Notes: Nats happy to stay put
Team opens season at home for first time since 2002
WASHINGTON, D.C. -- This Monday will mark the first time since the 2002 season in which the Nationals/Expos will open the season at home.
The previous four years, the Nationals/Expos have had long road trips to start the season. The longest occurred in 2003, when the Expos played their first 19 games away from Olympic Stadium, including 11 games in Puerto Rico. This year, the Nationals will play their first seven games in Washington.
"If you look at our schedule this year compared to the past Aprils we've had since I've been with this organization, it's really not that bad of a schedule," right-hander John Patterson said. "We are normally so worn out and beat by the end of April, it's like, man, it's takes a whole month to recover."
Eleven of the Nationals' 14 home games in April are against National League East clubs, and catcher Brian Schneider said Washington must win most of those games. By doing so, it will leave a message to opponents that the Nationals will be competitive.
"It would be nice to get off to a good start because you don't want to fall behind right away," Schneider said. "It would be nice to get into a lead if we can. We know we have a good team here."
Not so good: Jason Bergmann had his worst outing of the spring Saturday. He threw 92 pitches and gave up three runs in 3 2/3 innings against the Orioles. It got so bad in the second inning that, after Bergmann walked Aubrey Huff and Jay Gibbons to start the inning, manager Manny Acta sprinted to the mound and told the right-hander to throw strikes and let them hit the ball.
"The message that I'm getting to most of them is, 'Don't lose your job by not being able to throw strikes.' It's simple," Acta said.
Bergmann acknowledged that he didn't have any feel for his pitches because of poor mechanics.
"I didn't feel like I had command of any pitch," Bergmann said. "It's something to work on for the next day," Bergmann said. "At the same time, it's one of those unique situations where I had a bad day and my ERA gets lowered to zero."
Where's the pitching? General manager Jim Bowden said he was surprised that there were not a lot of pitchers available this spring. He acknowledged that the club was looking to add more depth before Opening Day.
"I don't remember a spring where, on this particular day, there were not more releases or more players put on waivers," Bowden said. "We were scouring and we were prepared. Not a lot of players were out there. Everybody kind of held on to everybody."
Bowden said he is hoping that starter Jason Simontacchi and reliever Luis Ayala will be back with the Nationals by late April or early May. Simontacchi has a strained right groin, while Ayala is trying to strengthen his right elbow which was reconstructed early last year.
The Billy Awards: Nationals.com handed out its awards for the month of March.Hitter of the Month: Ryan Zimmerman could have a spectacular year based on what he did during Spring Training. He hit .414 (29-for-70) with three home runs and 15 RBIs. He even cut down on his strikeouts. He only had seven during Spring Training.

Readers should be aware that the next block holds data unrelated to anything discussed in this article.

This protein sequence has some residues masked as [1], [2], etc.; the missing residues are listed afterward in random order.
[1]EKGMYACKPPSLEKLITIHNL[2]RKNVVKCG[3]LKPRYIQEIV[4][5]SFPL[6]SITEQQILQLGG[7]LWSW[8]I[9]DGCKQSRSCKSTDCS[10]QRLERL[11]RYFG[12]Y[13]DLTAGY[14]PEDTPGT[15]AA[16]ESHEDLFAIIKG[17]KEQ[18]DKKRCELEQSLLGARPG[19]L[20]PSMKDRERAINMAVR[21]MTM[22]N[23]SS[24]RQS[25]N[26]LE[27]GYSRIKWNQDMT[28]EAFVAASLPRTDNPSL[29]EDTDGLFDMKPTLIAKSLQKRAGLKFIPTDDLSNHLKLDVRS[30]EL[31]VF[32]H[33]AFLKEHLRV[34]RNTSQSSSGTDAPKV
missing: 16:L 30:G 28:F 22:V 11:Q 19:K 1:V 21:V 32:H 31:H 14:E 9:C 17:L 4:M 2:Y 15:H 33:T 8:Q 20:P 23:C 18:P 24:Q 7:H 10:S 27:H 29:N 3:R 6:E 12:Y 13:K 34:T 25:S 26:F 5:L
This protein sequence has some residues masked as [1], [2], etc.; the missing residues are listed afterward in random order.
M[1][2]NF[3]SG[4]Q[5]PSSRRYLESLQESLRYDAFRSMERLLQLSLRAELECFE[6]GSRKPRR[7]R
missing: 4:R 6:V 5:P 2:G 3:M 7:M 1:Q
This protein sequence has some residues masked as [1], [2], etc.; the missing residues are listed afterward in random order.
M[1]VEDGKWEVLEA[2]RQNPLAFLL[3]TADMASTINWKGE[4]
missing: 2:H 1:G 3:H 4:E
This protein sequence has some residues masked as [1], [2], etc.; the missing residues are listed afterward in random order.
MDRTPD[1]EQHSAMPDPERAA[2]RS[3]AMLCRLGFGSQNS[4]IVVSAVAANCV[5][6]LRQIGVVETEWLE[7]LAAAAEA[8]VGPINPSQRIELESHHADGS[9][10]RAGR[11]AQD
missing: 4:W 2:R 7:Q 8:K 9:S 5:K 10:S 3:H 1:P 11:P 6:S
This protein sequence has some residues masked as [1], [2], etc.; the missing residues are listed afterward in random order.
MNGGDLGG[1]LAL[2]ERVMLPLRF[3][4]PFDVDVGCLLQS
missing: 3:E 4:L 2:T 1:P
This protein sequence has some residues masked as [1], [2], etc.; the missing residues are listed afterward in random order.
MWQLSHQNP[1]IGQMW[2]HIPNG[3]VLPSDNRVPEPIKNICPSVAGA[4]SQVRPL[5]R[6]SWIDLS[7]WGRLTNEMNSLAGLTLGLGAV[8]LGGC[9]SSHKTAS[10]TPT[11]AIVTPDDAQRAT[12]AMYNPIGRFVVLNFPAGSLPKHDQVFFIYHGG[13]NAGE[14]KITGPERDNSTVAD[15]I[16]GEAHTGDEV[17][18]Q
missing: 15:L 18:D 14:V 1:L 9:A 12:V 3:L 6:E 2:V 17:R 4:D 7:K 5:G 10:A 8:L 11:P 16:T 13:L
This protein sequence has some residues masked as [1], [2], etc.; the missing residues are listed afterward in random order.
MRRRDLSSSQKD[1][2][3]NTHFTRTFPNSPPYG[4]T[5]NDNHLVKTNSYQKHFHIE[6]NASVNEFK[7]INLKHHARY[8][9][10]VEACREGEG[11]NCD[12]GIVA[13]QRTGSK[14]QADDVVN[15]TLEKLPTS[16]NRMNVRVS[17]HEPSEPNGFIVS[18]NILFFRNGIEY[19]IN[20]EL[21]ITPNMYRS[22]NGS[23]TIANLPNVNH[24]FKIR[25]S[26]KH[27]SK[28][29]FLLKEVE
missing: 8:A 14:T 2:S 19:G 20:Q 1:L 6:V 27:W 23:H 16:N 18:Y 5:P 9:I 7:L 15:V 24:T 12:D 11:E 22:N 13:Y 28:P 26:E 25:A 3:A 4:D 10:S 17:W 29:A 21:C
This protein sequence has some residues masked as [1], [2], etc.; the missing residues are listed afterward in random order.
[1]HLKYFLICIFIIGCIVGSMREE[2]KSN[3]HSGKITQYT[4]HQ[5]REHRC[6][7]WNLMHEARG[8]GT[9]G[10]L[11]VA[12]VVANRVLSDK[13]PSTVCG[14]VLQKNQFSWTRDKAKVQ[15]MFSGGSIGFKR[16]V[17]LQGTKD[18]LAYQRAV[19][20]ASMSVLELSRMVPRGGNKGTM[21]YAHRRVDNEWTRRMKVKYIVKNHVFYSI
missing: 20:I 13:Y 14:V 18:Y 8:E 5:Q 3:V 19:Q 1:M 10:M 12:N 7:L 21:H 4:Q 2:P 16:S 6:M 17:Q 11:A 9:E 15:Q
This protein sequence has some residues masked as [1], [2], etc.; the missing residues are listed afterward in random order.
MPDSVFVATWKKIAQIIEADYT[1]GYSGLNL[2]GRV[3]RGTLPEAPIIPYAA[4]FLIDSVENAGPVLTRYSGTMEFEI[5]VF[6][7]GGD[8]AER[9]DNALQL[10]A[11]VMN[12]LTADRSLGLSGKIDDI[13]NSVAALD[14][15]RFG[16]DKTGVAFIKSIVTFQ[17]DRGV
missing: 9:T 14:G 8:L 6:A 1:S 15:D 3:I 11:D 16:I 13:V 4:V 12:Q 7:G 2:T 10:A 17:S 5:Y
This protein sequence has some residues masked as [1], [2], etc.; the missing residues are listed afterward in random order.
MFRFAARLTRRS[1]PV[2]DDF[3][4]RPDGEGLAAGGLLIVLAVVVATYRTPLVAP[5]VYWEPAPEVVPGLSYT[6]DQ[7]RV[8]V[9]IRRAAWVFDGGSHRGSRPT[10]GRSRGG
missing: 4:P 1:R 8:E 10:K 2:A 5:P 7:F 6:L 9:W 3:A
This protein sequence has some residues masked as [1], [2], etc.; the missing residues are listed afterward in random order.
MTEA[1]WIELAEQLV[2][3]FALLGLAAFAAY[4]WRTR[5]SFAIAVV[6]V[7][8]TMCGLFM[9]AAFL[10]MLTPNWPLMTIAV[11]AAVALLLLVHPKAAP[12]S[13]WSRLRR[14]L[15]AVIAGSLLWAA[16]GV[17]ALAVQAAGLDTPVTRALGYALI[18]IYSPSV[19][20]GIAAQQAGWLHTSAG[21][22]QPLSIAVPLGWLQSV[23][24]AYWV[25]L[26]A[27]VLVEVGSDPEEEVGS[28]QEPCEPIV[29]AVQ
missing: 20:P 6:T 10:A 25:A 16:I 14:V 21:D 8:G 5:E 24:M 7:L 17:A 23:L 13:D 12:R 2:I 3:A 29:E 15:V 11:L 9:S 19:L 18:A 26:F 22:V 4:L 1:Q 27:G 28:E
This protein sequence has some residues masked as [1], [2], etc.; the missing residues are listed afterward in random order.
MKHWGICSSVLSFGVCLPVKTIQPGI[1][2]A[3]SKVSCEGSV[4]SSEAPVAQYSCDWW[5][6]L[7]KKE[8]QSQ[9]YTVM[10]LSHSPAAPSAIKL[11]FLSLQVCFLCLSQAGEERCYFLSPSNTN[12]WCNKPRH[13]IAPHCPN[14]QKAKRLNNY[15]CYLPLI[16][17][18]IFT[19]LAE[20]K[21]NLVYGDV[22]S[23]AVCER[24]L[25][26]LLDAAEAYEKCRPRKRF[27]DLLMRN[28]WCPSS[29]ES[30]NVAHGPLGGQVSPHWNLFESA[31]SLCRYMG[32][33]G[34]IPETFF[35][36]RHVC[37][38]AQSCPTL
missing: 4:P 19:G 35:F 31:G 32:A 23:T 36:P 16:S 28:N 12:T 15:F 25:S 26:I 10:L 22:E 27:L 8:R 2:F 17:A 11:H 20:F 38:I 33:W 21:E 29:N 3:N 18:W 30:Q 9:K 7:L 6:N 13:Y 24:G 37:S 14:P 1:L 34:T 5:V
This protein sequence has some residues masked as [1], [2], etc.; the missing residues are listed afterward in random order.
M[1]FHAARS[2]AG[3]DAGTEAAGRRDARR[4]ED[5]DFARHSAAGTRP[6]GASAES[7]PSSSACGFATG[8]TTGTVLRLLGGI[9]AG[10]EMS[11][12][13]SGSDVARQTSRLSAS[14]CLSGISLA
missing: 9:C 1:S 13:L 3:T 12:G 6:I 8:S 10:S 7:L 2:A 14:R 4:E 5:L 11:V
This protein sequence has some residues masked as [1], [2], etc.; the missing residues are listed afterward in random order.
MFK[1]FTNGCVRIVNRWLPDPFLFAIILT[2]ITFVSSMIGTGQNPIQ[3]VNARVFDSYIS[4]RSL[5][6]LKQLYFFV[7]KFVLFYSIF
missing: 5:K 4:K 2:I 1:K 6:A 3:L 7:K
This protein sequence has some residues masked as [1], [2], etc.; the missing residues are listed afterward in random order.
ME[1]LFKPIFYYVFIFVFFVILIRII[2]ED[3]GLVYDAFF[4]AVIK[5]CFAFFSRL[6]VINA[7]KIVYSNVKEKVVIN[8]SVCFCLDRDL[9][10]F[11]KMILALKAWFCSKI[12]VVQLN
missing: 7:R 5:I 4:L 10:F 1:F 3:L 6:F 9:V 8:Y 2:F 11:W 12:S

Pitcher of the Month: Acta never doubted Shawn Hill's abilities on the mound. It was just a matter of staying healthy, and Hill did just that and gave up just four earned runs in 26 1/3 innings. Opponents hit .240 against him.
Quick Healer: When you hear that a player has a strained groin, one figures it would take a few weeks for the injury to heal -- not Nook Lagan. After straining his right groin on March 24 against the Cardinals, Logan was back in action Friday and is expected to be the Nationals' Opening Day center fielder.
Rookie of the Month: Kory Casto made it tough on the Nationals. He showed that he could compete in the big leagues, but having options forced the Nationals to send him to Triple-A Columbus.
Comeback Player of the Month: Dmitri Young was thought to be finished in the big leagues after having off the field problems in 2006. Bowden, however, gave Young a second chance and Young took advantage of the situation by being a leader in the Minor and Major League camps. He also showed that he had life with the bat and became the starting first baseman.
For a good cause: The Nationals Dream Foundation announced a long-term partnership with Children's National Medical Center, along with a commitment to build a Youth Baseball Academy in the District.
The Foundation is making a commitment of $1.25 million in cash and $750,000 in assets as the lead gift in the creation of a Pediatric Diabetes Care Facility at Children's National Medical Center. The facility will enable the medical center to strengthen and enhance its long-standing role as a national leader in pediatric diabetes care. The facility will be a world-class family-centered care complex, which will later be named for the Washington Nationals Dream Foundation.
The Foundation has committed to a partnership with the District of Columbia to build the Washington Nationals Youth Baseball Academy to teach the fundamentals of baseball and provide after-school educational programs for children in the DC region. Foundation and government officials are working diligently to secure the ideal location in the District for the Academy.
This and that: Robert Fick returned to the team after missing the past two games, because he was visiting his ailing mother. ... The Nationals are not expected to have a sellout on Opening Day. For now, Washington is expecting 34,000 fans but hopes to reach the 40,000 plateau by Monday.
Coming up: The Nationals have a light workout on Sunday and play their Opening Day game against the Marlins at 1:05 ET on Monday afternoon at Robert F. Kennedy Stadium. Patterson will take the mound against Florida left-hander Dontrelle Willis.
Bill Ladson is a reporter for MLB.com. This story was not subject to the approval of Major League Baseball or its clubs.